In order to test theoretically‐driven hypotheses, data were collected from 70 US manufacturing firms that experienced serious performance decline and subsequent performance turnaround between 1990‐2000. The hypothesized relationships among market‐related, input‐related environmental scanning, industry dynamism and corporate turnaround performance were tested using a moderated regression analysis.

Findings

The findings indicate that declining firms operating in dynamic industry environments tend to improve their turnaround performance when executives focus their attention more on market‐related sectors (i.e. customer, competitor and technological sectors). Conversely, the findings also indicated that corporate turnaround performance of declining firms seems to be adversely affected by a disproportionate focus on input‐related sectors of the task environment (i.e. suppliers and creditors).

Research limitations/implications

The paper's findings contribute to the ongoing corporate turnaround research by highlighting the important role executive attention patterns and selective perceptions play in improving the extent of corporate turnaround in declining firms. More importantly, the findings also indicate that environmental context (in this case dynamism) is a critical part of successful corporate turnaround since it dictates the impact of relevant external actors on the organization.

Practical implications

Executives of declining firms attempting turnaround may find it particularly useful, based on the paper's findings, to focus their attention and information search on specific aspects of the task environment in order to facilitate corporate turnaround. Such focus becomes especially necessary if the declining firm is operating in dynamic industries.

Originality/value

The paper contributes to the corporate turnaround literature by highlighting the importance of both executive attention patterns and environmental context in any successful turnaround attempt.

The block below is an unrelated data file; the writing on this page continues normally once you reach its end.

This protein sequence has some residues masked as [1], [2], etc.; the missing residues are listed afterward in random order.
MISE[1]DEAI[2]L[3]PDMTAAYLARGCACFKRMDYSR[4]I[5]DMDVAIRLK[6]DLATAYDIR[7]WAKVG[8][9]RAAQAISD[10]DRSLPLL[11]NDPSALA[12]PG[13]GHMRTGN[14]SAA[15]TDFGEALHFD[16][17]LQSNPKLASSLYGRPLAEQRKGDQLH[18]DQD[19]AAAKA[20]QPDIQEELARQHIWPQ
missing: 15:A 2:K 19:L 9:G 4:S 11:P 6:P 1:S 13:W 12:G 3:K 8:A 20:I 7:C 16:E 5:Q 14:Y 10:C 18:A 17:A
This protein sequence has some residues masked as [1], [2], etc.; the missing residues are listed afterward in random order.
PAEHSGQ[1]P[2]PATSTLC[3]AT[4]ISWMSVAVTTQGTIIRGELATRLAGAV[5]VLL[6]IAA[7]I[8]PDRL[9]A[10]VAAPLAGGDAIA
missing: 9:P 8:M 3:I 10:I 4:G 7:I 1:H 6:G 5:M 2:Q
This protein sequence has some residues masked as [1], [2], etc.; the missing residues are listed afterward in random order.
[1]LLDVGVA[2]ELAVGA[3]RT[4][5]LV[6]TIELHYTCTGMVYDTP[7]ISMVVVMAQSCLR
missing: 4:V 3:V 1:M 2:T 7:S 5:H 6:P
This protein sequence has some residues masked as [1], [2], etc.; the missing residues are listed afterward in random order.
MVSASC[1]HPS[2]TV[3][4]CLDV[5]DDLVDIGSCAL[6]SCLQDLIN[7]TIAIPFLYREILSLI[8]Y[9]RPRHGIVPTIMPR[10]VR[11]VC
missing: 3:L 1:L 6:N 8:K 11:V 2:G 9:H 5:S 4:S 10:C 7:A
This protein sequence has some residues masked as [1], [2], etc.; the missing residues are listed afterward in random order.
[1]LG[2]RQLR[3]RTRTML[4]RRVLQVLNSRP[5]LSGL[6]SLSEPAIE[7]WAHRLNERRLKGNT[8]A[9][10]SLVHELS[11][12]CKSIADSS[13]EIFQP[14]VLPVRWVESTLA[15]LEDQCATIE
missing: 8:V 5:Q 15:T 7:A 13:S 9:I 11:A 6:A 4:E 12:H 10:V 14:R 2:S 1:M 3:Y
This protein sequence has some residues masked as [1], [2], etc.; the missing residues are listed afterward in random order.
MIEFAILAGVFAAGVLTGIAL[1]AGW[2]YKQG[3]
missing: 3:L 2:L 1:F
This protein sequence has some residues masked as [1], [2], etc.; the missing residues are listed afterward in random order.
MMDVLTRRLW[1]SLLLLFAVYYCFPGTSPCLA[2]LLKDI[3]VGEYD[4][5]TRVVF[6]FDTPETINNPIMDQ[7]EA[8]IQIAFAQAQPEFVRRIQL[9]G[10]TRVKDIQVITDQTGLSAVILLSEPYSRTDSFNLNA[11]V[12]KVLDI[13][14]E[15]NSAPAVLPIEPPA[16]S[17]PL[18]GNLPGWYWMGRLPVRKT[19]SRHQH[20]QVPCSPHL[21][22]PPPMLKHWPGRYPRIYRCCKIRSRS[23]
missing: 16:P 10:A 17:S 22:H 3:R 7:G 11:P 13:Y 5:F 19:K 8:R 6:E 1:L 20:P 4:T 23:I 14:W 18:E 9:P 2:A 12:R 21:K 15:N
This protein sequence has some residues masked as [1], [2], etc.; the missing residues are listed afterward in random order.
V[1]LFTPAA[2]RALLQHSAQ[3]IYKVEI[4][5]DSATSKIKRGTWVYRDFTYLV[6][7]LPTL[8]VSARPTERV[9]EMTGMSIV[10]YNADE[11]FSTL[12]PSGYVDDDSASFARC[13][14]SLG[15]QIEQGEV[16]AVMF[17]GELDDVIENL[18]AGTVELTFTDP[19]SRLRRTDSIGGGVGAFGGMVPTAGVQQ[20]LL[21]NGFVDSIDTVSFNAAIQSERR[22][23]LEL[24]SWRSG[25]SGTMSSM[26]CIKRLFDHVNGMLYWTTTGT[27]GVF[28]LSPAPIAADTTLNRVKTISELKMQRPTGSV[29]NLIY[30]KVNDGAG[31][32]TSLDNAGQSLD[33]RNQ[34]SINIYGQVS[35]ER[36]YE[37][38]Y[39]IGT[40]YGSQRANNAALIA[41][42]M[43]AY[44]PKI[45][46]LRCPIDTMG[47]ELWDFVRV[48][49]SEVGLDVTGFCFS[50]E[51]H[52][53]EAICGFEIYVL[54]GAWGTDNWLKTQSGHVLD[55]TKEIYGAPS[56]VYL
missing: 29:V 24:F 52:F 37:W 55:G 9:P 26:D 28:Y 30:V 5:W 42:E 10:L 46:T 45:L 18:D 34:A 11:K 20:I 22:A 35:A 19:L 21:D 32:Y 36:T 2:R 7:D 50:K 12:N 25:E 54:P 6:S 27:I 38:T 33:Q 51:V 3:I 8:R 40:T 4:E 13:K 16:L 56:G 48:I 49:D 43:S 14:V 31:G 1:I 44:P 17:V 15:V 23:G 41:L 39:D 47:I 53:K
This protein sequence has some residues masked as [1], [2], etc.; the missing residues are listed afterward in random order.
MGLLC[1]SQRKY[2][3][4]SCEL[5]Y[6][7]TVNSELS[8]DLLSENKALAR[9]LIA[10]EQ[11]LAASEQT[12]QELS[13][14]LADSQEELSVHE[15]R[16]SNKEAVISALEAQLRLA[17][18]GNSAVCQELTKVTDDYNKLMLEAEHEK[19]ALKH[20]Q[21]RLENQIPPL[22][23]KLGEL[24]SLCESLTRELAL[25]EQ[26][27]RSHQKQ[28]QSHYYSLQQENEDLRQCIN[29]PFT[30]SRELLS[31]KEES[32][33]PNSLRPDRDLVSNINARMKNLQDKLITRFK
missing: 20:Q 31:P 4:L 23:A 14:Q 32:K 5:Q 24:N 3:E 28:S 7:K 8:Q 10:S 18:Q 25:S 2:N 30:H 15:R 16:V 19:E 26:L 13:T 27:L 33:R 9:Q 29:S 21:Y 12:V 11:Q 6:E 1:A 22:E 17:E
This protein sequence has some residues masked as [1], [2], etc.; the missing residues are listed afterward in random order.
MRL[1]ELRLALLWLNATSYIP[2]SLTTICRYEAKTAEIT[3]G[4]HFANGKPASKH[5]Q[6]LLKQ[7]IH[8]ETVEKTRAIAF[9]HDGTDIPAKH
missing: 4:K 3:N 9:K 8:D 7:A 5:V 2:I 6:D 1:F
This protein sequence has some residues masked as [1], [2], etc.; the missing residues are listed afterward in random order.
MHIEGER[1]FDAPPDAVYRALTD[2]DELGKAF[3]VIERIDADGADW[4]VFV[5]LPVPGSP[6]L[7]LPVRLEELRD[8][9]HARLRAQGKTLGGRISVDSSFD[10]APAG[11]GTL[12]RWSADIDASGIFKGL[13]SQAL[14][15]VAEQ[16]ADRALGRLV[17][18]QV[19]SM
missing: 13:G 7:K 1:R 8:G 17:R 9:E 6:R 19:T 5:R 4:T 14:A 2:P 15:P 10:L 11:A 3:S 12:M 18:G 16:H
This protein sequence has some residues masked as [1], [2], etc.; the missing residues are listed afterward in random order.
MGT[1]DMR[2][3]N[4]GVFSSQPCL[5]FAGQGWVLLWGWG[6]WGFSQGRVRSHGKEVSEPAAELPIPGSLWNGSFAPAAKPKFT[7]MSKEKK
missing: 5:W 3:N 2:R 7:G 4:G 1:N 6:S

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Article
Publication date: 11 May 2010

Michael A. Abebe

The purpose of this study is to empirically examine the effect of top management team (TMT) characteristics on corporate turnaround performance in declining firms under…

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1893

Abstract

Purpose

The purpose of this study is to empirically examine the effect of top management team (TMT) characteristics on corporate turnaround performance in declining firms under conditions of environmental stability and turbulence.

Design/methodology/approach

Theoretical hypotheses were developed and tested using data collected from 98 US manufacturing firms that experienced performance decline and turnaround during the periods 1990‐1994 and 1995‐2000 respectively. Data were collected from the COMPUSTAT database and annual filings and analyzed using a moderated regression analysis.

Findings

The results of moderated regression analysis indicate an adverse effect of long organizational tenure on corporate turnaround, especially in turbulent environments. Hence, if was found that the effect of top team composition on corporate turnaround varies depending on the environmental context.

Research limitations/implications

The study contributes to the ongoing corporate turnaround research by examining the interplay between TMT characteristics and turnaround performance under different environmental contexts. Consequently, the findings of the study suggest that the environmental context in which declining firms operate matter just as much as the nature and characteristics of their top team in determining the success of their turnaround attempt.